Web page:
George Barnes, anyone? I bet only the most hardcore blues and jazz enthusiasts know of that sublime electric guitarist George Barnes. This isn’t just sad, it’s a travesty.

George was recorded eight years before Muddy, before Buddy (Guy – not Holly), before even Howlin’ Wolf – in those days before the electric blues-style of guitar-playing we know and love now was mapped out. There he was, this 16-year-old white kid from Chicago’s outer suburbs, recording pioneering electric blues guitar with blues icons like Big Bill Broonzy and Tampa Red, way back in 1938.


This gauche young kid just happens to be a pioneering electric blues guitarist who, in 1938, sat down and stunned the cream of Chicago’s black blues recording artists. His name? George Barnes.

George Barnes, aged just 16, was almost certainly the second guitarist ever to record electric blues commercially, after Eddie Durham. (There will be more about Eddie in a later post.) And judging from the number of instruction manuals young George brought out in the early 40s, you could literally say he wrote the book on playing electric guitar.


George’s 1943 instruction manual.

George Barnes was just 16-years old when he recorded electric lead guitar for a host of black blues legends like Big Bill Broonzy, Curtis Jones, Washboard Sam, Jazz Gillum, Louis Powell, Blind John Davis, Merlene Johnson and Hattie Bolten, in sessions starting in March 1938. Altogether, young George played on 33 seminal black blues recordings in Chicago that year.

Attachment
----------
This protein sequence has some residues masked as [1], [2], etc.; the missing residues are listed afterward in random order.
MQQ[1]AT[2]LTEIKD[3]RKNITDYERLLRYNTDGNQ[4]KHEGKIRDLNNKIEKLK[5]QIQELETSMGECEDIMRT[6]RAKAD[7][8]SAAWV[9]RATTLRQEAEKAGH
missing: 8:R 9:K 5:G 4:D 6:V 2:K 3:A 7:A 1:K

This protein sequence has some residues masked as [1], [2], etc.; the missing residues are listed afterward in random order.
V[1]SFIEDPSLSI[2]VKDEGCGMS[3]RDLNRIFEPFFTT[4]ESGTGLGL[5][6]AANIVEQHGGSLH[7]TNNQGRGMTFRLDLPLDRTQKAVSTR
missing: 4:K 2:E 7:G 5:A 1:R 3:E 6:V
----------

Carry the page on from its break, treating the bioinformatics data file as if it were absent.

I’ve made a short film on George Barnes’s exquisite technique which you can access below. Unfortunately, I had to use myself as a guinea pig presenter due to an inability to afford anyone younger or with more presenting ability. So please bear with me and take a listen to young George Barnes backing Big Bill Broonzy during the 1930s. Granted, it’s a touch jazzy, but this was the jazz age remember, and when George tones it down a bit, he’s playing pure improvised blues.

On 1 March 1938, after George played on ‘It’s a Low-Down Dirty Shame’ and ‘Sweetheart Land’ for Big Bill Broonzy, he then played on exactly the same songs, this time for for blues pianist Curtis Jones. I believe Big Bill Broonzy was on these tracks just as Curtis Jones played piano on Bill’s recordings. Everybody mucked in for everyone else at Lester Melrose’s Chicago recording sessions.

Two weeks later, George Barnes played electric blues guitar and received a song-writing credit on ‘Reefer Head Woman, recorded by Jazz Gillum & His Jazz Boys, for the Bluebird label in Chicago on 14 March 1938. The song later became an Aerosmith classic, and what a classic. Take a listen to the excellent slow blues of Steve Tyler and the band.

George Barnes, who later became a world-renowned swing jazz guitarist, also played as a session guitarist during the 1950s for a host of famous names including Bob Dylan, Frank Sinatra, the Coasters, the Drifters, Connie Francis, Buddy Holly and the Jodimars, a rock & roll band made up of former members of Bill Hayley and His Comets.